When the raindrops of storm Nemo turned to icy sleet, then light, puffy snow at an increasing speed, I knew that it was the perfect time to hole up in the kitchen and cook something good. I was expecting a long, drawn-out affair once I’d decided on kimchi jigae, a homestyle Korean dish. This versatile stew features kimchi in a bubbling pot with great hunks of tofu, often soft mounds of potatoes, sometimes mushrooms, sometimes eggs, and it’s usually simmered … Read More
And lots of garlic. And slowly cooked, finely chopped carrots, onions, green olives and cured sausage — oh my! This stew was so terribly satisfying on a cold winter night. I’ve eaten it (with a poached egg) for breakfast every morning since, too. I really wish I had more for tomorrow’s, and may start one anew.
I’m much more of a bean than cream person when it comes to soups. But I think you can find a happy compromise by slow-cooking white beans until so tender they’re luxuriously creamy on their own. So rather than following the formula for cream of broccoli (or cream of fill-in-the-blank vegetable), you might sate your taste buds for the mild taste and velvety texture of much the same with this soup instead. I’ve gone and added some cauliflower along with … Read More
Just because cool weather and fall produce have arrived doesn’t mean you can’t enjoy a good salad. I’m not sure if there’s anything that mandates a “salad” but the simple treatment of fresh ingredients, and the clean feeling you get from eating it. This salad, for instance, is served warm thanks to crisp, lightly roasted cauliflower and romanesco florets — and it has no lettuce greens. However, I like to roast the leaves from these brassicas along with them until … Read More
Beans, beans, they’re good for your heart. I won’t finish that familiar rhyme but the first part is thankfully very much true. Each of the three components in this concise side dish are beans or bean products. This doesn’t include the drops of vinegar, which was made with rice. However, if you served this with steamed rice to make for a complete meal, you’d essentially be eating a typical Eastern version of “beans and rice.” (See what I meant about … Read More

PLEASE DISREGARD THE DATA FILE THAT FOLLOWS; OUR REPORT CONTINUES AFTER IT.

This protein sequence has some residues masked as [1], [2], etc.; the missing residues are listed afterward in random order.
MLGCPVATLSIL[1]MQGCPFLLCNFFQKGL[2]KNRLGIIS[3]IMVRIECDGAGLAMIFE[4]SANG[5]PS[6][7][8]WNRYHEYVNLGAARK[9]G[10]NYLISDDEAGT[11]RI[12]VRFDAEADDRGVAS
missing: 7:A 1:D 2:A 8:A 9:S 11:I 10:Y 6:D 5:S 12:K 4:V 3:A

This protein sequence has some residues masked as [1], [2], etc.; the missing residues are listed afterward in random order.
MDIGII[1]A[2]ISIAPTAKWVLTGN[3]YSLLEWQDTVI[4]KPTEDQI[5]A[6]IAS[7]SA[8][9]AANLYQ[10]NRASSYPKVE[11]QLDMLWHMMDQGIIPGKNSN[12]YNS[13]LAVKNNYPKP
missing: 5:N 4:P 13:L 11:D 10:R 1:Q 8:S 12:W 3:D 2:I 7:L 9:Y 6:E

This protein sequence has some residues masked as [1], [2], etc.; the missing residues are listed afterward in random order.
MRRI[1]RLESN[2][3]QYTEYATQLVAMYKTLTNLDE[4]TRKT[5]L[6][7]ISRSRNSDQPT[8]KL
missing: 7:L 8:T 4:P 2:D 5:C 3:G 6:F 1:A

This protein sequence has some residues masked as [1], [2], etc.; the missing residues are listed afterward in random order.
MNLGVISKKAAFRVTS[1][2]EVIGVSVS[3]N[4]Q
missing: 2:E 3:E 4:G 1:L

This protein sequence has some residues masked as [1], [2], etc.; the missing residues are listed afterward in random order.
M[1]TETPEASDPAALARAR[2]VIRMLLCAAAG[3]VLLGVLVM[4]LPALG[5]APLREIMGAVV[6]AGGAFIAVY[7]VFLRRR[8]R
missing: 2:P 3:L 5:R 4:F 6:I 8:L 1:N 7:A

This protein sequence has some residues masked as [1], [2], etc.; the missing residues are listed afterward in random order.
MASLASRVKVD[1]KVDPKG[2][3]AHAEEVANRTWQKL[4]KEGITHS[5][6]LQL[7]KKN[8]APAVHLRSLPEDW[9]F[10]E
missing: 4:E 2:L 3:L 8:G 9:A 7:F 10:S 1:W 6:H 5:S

I couldn’t decide whether to cook the crisp cubanelle peppers I’d gotten from the market or chop them up to serve somehow raw. So I went with the best of both worlds, softening the pale-green pieces along with onions, garlic and fresh tomato for a Spanish rice infused with chicken stock, and mixed the remainder with fresh lime juice, onion and mint leaves for a refreshing topping. Yeah, I’ve had a serious craving for Mexican food lately.
They say a photo’s the best way to capture a moment in time. But I tend to think of mason jars when it comes to keeping some of my favorite ones. Here is the moment: I’m rushing through a not-very-bustling strip of the Greenmarket in Carroll Gardens, adjacent to a park, and in the late afternoon. It’s not a market I go to often, but I’m making use of my chance location by picking up various things for various projects … Read More
If you have a few favorite ingredients to cook with, you’re bound to run into a moment of deja-vu pretty soon: “Did I just make the basically same thing last week?” Sometimes, you can set out to make a wholly different dish one night and find that you dined on an incredibly similar one the night before (and sometimes, this happens knowingly, like a weekly breakfast routine). But when it happens by accident, it’s a sure sign that that you … Read More
Most people think of tabbouleh as a grain-based salad, with bulgur (a whole wheat product) comprising the bulk of the dish. But actually, it’s more of a parsley-based salad, with lots of fresh tomatoes, lemon juice, chopped onions and other herbs, too. Its name derives from the Arabic word for “seasoning” (taabil), and purists have scolded my lack of sufficient parsley in past attempts. This got me thinking that tabbouleh is something of a chunky pesto, with some filling grains tossed … Read More
There are two very different cousins of the squash and melon family working together here. One is seldom cooked (and seldom should be), and one is most commonly cooked to some degree, usually on a hot grill in the summer. They are strikingly similar in appearance and easy to confuse; they are both harvested amply during the same time (mid-summer). They aren’t often served together in a dish, but here take off their fighting gloves and go with one preparation … Read More